The countdown for Christmas has started. In preparation for this year’s celebrations we are bringing in store many delicious ingredients. Ingredients to cook with; ingredients to offer as gifts; ingredients to indulge yourself with.

Corinth raisins and dried figs have arrived from the Peloponnese, organic walnuts from the island of Eboea. They are a great addition to your morning cereal, yogurt or porridge. They are a very healthy snack between meals. They are amazing to add to any Christmas cheese platter. You can use them as ingredients in myriad festive cakes, puddings and bread.

But most importantly, they are what turns a salad dish from everyday, to festive. The small black raisins punch above their weight in terms of their sweetness and taste. Dried naturally under the Greek sun, the figs are succulent and intense. Pure, nutty walnuts add crunch.

Walking around the market we selected delicious green leaves to create this festive salad, and our very own artisan galomyzithra cheese, a soft white cheese made in Crete from goats’ and sheep’s milk. Of course, any salad that respects itself has a good quality extra virgin olive oil (we chose our 22oC). And finally, an aged balsamic vinegar will add the much needed acidity and sweetness. Read below the list of ingredients, we have a little secret in the end.

So here goes:

Festive Salad (For two people)

1 bunch of green leaves
A small handful of raisins (approx. 20g)
3-4 large dried figs, cut in half
A small handful of walnuts (approx. 50g)
100g of galomyzithra cheese
3 tbs of extra virgin olive oil
1 tbs of balsamic vinegar
salt & pepper (to taste)
grape molasses (to serve)

Place your leaves in a large bowl. Add the raisins, figs, walnuts and gently toss. In a separate bowl mix the olive oil and vinegar together with a pinch of salt and pepper. Dress the salad and place in a beautiful serving platter (it is festive after all). Add the cheese and serve, drizzling some grape molasses to add sweetness.


A creative recipe by Jackie. Enjoy!

Figs and olives are well on their way in, cherries are on their way out.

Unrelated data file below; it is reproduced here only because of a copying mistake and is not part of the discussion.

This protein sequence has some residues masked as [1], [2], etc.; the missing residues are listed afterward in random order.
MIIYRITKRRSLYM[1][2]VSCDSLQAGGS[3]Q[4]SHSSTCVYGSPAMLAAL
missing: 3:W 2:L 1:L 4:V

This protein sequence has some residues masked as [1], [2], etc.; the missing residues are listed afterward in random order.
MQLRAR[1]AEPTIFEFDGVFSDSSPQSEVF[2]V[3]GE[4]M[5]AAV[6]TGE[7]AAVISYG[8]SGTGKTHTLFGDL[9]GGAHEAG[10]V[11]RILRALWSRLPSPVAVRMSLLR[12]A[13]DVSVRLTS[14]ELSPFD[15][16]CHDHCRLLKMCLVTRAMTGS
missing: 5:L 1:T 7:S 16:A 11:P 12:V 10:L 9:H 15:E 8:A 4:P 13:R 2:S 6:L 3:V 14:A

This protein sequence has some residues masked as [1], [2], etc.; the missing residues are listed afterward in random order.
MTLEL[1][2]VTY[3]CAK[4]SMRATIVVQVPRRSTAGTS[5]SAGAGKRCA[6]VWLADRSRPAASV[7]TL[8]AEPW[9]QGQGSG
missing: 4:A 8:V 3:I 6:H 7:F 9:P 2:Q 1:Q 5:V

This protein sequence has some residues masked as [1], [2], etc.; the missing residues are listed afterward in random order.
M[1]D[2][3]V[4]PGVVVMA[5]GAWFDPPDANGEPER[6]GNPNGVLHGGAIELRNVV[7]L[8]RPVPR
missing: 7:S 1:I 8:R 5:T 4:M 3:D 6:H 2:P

Here is something to mark the transitional period between the seasons- a bit savoury, a bit sweet…about as classifiable as the weather.

Olive, cherry, fig samosas with rosemary syrup

• I find it easiest to fold these pastries into triangular shapes, hence the term “samosa”, but there is no reason you cannot make them in different shape. Filo pastry is wonderfully forgiving.
• The recipe is meant to be a guideline, as are most of the recipes created for oliveology. Create! Be inspired by the best produce you can find.

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Figs are widely known in the Mediterranean since the ancient times; thought to have been first cultivated in Egypt and then spread first to Crete and Ancient Greece. The fruits were considered so valuable that it was illegal to export them.

Nowadays the largest producers of figs worldwide are Greece, Turkey, Portugal, Spain and California. The fruits are rich in calcium, potassium (a mineral that helps to control high blood pressure), dietary fibre (positive effect on weight management) and manganese (known for its cardiovascular effects).

It is among the richest in fibre fruits, protective against post-menopausal breast cancer and their leaves have insulin lowering properties. Dried figs can be enjoyed throughout the year and stay fresh for several months. They are best kept in room temperature in a cool and dry place wrapped well.

If you wish to revive them, soak them in boiling water or lightly steam them. They’re wonderful when chopped, mixed with other dried fruits, nuts and spices, added to tea-breads and cakes or stewed, flavoured with anise and fennel. Figs ideal matches are ingredients with intense flavours such as prosciutto, blue cheese, gorgonzola, rocket. I am just ready to prepare a fig, walnut and gruyere bagel now, wish me luck?

Buy Greek figs